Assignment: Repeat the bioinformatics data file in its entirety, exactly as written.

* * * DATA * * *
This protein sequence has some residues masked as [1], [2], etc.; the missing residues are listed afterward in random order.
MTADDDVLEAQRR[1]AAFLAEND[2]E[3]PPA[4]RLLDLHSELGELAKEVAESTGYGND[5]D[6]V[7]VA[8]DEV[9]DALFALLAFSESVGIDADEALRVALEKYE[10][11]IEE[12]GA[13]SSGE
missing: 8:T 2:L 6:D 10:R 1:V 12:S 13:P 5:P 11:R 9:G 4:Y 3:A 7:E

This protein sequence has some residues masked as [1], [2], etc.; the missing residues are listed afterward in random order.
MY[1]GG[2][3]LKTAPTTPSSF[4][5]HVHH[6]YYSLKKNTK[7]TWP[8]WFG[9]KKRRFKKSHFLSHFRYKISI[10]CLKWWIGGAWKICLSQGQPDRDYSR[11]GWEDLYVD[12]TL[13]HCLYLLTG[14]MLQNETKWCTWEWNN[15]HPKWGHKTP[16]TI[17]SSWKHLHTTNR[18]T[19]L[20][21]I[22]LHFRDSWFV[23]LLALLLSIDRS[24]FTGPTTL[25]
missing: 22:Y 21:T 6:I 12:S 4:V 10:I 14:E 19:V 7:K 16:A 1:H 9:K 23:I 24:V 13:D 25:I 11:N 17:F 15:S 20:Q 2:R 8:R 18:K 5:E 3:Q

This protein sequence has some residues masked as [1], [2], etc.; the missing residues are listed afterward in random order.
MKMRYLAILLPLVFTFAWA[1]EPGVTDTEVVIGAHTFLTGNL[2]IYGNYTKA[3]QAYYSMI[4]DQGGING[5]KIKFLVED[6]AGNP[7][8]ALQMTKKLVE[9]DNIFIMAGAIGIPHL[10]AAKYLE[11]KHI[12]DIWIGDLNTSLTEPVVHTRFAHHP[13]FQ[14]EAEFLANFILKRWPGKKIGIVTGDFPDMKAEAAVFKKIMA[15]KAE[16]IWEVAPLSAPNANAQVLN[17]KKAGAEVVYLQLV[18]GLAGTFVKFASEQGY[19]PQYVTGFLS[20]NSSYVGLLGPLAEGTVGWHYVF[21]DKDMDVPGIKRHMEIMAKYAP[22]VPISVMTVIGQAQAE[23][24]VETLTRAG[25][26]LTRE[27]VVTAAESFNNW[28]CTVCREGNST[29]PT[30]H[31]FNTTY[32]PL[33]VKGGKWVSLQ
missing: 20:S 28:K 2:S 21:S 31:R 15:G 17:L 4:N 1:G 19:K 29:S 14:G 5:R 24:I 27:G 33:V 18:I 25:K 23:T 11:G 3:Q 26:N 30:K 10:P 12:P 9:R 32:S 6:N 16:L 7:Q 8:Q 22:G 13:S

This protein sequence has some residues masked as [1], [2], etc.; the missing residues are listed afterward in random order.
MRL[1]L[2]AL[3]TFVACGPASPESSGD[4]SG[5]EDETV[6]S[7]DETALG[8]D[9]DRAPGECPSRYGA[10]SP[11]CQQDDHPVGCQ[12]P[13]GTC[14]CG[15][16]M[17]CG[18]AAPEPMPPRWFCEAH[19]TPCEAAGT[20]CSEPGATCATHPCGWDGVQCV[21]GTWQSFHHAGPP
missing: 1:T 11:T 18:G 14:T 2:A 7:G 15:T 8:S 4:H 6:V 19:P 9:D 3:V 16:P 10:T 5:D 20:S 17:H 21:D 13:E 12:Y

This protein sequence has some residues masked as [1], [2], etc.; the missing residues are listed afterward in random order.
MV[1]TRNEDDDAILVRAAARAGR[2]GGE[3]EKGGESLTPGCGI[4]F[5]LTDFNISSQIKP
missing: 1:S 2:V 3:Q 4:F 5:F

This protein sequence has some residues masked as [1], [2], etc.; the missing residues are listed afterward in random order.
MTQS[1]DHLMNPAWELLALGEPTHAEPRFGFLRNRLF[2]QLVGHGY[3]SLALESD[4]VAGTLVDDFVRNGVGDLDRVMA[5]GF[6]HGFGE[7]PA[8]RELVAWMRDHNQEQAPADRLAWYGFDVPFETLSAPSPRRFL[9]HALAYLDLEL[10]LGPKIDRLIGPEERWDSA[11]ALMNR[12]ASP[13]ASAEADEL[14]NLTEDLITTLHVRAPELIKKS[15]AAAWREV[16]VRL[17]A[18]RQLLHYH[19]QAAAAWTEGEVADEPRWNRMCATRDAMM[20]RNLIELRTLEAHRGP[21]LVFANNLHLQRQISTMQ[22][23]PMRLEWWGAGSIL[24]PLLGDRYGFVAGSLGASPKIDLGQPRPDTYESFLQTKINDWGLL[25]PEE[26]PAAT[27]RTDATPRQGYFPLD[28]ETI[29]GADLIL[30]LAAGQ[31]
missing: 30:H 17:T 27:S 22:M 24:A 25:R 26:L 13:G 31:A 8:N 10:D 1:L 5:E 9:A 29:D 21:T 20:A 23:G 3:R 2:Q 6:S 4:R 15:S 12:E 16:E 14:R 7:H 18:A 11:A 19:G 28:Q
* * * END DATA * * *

This protein sequence has some residues masked as [1], [2], etc.; the missing residues are listed afterward in random order.
MTADDDVLEAQRR[1]AAFLAEND[2]E[3]PPA[4]RLLDLHSELGELAKEVAESTGYGND[5]D[6]V[7]VA[8]DEV[9]DALFALLAFSESVGIDADEALRVALEKYE[10][11]IEE[12]GA[13]SSGE
missing: 8:T 2:L 6:D 10:R 1:V 12:S 13:P 5:P 11:R 9:G 4:Y 3:A 7:E

This protein sequence has some residues masked as [1], [2], etc.; the missing residues are listed afterward in random order.
MY[1]GG[2][3]LKTAPTTPSSF[4][5]HVHH[6]YYSLKKNTK[7]TWP[8]WFG[9]KKRRFKKSHFLSHFRYKISI[10]CLKWWIGGAWKICLSQGQPDRDYSR[11]GWEDLYVD[12]TL[13]HCLYLLTG[14]MLQNETKWCTWEWNN[15]HPKWGHKTP[16]TI[17]SSWKHLHTTNR[18]T[19]L[20][21]I[22]LHFRDSWFV[23]LLALLLSIDRS[24]FTGPTTL[25]
missing: 22:Y 21:T 6:I 12:S 4:V 10:I 14:E 19:V 7:K 16:A 1:H 9:K 23:I 24:V 13:D 25:I 11:N 17:F 15:S 20:Q 2:R 8:R 18:K 5:E 3:Q

This protein sequence has some residues masked as [1], [2], etc.; the missing residues are listed afterward in random order.
MKMRYLAILLPLVFTFAWA[1]EPGVTDTEVVIGAHTFLTGNL[2]IYGNYTKA[3]QAYYSMI[4]DQGGING[5]KIKFLVED[6]AGNP[7][8]ALQMTKKLVE[9]DNIFIMAGAIGIPHL[10]AAKYLE[11]KHI[12]DIWIGDLNTSLTEPVVHTRFAHHP[13]FQ[14]EAEFLANFILKRWPGKKIGIVTGDFPDMKAEAAVFKKIMA[15]KAE[16]IWEVAPLSAPNANAQVLN[17]KKAGAEVVYLQLV[18]GLAGTFVKFASEQGY[19]PQYVTGFLS[20]NSSYVGLLGPLAEGTVGWHYVF[21]DKDMDVPGIKRHMEIMAKYAP[22]VPISVMTVIGQAQAE[23][24]VETLTRAG[25][26]LTRE[27]VVTAAESFNNW[28]CTVCREGNST[29]PT[30]H[31]FNTTY[32]PL[33]VKGGKWVSLQ
missing: 20:S 28:K 2:S 21:S 31:R 15:G 17:L 4:N 1:G 19:K 29:S 14:G 5:R 24:I 27:G 33:V 18:I 25:K 23:T 11:G 3:Q 26:N 30:K 10:P 12:P 9:R 32:S 6:N 16:L 7:Q 8:Q 22:G 13:S

This protein sequence has some residues masked as [1], [2], etc.; the missing residues are listed afterward in random order.
MRL[1]L[2]AL[3]TFVACGPASPESSGD[4]SG[5]EDETV[6]S[7]DETALG[8]D[9]DRAPGECPSRYGA[10]SP[11]CQQDDHPVGCQ[12]P[13]GTC[14]CG[15][16]M[17]CG[18]AAPEPMPPRWFCEAH[19]TPCEAAGT[20]CSEPGATCATHPCGWDGVQCV[21]GTWQSFHHAGPP
missing: 1:T 11:T 18:G 14:T 2:A 7:G 15:T 8:S 4:H 6:V 19:P 9:D 3:V 16:P 10:T 5:D 20:S 17:H 21:D 13:E 12:Y

This protein sequence has some residues masked as [1], [2], etc.; the missing residues are listed afterward in random order.
MV[1]TRNEDDDAILVRAAARAGR[2]GGE[3]EKGGESLTPGCGI[4]F[5]LTDFNISSQIKP
missing: 1:S 2:V 3:Q 4:F 5:F

This protein sequence has some residues masked as [1], [2], etc.; the missing residues are listed afterward in random order.
MTQS[1]DHLMNPAWELLALGEPTHAEPRFGFLRNRLF[2]QLVGHGY[3]SLALESD[4]VAGTLVDDFVRNGVGDLDRVMA[5]GF[6]HGFGE[7]PA[8]RELVAWMRDHNQEQAPADRLAWYGFDVPFETLSAPSPRRFL[9]HALAYLDLEL[10]LGPKIDRLIGPEERWDSA[11]ALMNR[12]ASP[13]ASAEADEL[14]NLTEDLITTLHVRAPELIKKS[15]AAAWREV[16]VRL[17]A[18]RQLLHYH[19]QAAAAWTEGEVADEPRWNRMCATRDAMM[20]RNLIELRTLEAHRGP[21]LVFANNLHLQRQISTMQ[22][23]PMRLEWWGAGSIL[24]PLLGDRYGFVAGSLGASPKIDLGQPRPDTYESFLQTKINDWGLL[25]PEE[26]PAAT[27]RTDATPRQGYFPLD[28]ETI[29]GADLIL[30]LAAGQ[31]
missing: 30:H 17:T 27:S 22:M 24:A 25:R 26:L 13:G 31:A 8:N 10:D 1:L 5:E 9:A 29:D 21:T 20:A 23:G 3:R 2:Q 6:S 4:R 15:S 12:E 16:E 14:R 7:H 18:A 11:A 19:G 28:Q